“It’s important that Food Standards Scotland builds on the work of its predecessor and operates transparently as a strong, independent consumer champion” – Which? response to the Food Standards Scotland coming into operation today

Which? executive director, Richard Lloyd, said:

“It’s important that Food Standards Scotland builds on the work of its predecessor and operates transparently as a strong, independent consumer champion. It’s vital that the new food agency tackles the challenges facing Scotland, including obesity rates, food poisoning and food fraud, putting the interests of Scottish consumers at its heart.”​

In its first year Which? wants the Food Standards Scotland to prioritise:

Tackling food fraud and misleading practices – acting on the recommendations of the Scudamore and Elliott reports following horsemeat, improving intelligence gathering, stepping up surveillance and investigating and prosecuting potential breaches. Which? research in November 2014 found haddock was being substituted for cheaper whiting in Glasgow fish and chip shops last year, for example.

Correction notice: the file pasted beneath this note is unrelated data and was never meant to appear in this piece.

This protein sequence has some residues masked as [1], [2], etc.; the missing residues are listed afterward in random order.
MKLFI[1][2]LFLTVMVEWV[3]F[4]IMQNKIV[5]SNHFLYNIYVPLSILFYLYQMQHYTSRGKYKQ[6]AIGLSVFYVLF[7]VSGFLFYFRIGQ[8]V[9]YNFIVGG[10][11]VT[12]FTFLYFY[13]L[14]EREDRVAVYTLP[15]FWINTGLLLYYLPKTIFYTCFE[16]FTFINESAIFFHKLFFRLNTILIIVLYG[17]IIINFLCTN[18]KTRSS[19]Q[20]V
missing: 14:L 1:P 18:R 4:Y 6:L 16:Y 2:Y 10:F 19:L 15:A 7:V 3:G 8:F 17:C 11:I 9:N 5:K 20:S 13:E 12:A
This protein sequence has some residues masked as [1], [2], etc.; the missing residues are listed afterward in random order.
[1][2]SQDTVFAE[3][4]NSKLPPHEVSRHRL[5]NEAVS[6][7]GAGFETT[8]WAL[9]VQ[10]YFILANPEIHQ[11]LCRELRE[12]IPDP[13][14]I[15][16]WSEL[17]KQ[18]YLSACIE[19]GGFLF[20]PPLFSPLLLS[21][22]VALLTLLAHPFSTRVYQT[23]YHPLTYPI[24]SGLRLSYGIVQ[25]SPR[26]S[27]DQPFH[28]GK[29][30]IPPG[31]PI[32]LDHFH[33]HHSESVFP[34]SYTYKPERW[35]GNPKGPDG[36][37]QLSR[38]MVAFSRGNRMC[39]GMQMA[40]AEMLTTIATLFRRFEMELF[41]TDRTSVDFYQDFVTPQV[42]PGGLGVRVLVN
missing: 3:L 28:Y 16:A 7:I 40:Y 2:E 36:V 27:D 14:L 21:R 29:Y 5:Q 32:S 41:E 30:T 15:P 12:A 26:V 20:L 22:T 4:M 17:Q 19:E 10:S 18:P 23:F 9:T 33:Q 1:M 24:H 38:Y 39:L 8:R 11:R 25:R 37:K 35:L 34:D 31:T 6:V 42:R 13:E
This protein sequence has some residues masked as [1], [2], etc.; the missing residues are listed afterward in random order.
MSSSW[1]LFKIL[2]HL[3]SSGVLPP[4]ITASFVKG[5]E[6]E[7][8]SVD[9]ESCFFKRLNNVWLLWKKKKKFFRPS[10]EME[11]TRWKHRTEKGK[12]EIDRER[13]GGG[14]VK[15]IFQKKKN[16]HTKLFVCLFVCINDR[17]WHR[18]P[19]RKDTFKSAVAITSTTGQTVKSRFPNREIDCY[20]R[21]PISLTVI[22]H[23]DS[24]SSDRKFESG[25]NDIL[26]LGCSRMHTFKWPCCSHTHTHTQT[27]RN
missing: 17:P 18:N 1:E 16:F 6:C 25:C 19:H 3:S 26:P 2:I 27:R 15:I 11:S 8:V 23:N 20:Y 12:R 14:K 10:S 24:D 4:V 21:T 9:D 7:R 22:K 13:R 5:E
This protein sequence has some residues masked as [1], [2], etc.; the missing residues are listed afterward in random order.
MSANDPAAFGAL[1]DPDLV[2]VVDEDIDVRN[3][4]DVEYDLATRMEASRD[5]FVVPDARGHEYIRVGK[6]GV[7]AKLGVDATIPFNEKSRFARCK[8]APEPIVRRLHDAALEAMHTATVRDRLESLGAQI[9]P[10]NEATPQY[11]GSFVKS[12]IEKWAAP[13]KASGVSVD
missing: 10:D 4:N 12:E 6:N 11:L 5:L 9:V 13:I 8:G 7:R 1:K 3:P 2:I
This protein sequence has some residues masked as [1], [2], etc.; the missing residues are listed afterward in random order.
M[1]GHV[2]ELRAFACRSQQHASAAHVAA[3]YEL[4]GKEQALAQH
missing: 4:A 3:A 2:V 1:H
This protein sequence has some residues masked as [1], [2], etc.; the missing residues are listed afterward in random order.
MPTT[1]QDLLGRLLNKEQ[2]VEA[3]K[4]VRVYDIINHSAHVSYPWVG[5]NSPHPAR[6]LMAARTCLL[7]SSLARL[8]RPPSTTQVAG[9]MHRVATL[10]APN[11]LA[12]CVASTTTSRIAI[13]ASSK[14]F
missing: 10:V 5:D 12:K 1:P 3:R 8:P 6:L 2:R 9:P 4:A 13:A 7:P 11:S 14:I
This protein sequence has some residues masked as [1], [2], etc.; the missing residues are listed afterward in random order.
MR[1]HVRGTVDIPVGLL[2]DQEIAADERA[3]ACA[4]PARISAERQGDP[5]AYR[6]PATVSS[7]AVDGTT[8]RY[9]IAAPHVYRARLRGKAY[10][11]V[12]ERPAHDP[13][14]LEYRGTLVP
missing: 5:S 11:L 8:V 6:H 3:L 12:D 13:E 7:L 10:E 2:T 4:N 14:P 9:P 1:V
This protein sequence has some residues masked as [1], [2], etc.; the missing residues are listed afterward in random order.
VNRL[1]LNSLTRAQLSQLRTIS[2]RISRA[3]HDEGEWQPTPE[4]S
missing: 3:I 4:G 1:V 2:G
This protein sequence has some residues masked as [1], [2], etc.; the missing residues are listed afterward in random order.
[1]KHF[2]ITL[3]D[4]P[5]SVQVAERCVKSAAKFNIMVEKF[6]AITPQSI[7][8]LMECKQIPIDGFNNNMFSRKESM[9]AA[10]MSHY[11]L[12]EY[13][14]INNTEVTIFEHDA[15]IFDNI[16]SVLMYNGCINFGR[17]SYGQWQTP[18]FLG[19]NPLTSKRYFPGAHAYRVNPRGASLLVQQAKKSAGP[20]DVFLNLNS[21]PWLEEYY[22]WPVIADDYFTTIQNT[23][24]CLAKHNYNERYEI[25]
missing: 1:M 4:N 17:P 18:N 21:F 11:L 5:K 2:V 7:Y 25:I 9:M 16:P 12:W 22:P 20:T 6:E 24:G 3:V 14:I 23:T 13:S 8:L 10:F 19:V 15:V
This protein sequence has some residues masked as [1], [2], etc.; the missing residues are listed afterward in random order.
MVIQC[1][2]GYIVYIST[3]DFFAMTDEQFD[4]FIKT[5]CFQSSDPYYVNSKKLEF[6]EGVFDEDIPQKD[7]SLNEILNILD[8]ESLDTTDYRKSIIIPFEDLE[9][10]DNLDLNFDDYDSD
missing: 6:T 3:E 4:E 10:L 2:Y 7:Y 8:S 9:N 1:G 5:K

Healthy eating – tackling irresponsible food promotions, including those targeting unhealthy food to children, developing targets to lower levels of sugar, salt and fat in foods and improving labelling in restaurants and cafes, as well as promoting traffic light labelling on pack.

Reducing food poisoning rates – working to lower levels of campylobacter in chickens as it is the main type of food poisoning, as well as tackling other types, such as Listeria and E. coli.

Improving food law enforcement – working with local authorities to make the best use of available resources and introducing a mandatory hygiene ratings scheme. Which? research published in February found that levels of food hygiene compliance across Scotland can vary depending on where you live.

Operating openly and transparently – being clear how it prioritises and makes its decisions, involving consumers in its work and demonstrating that it understands their views and puts their interests first.

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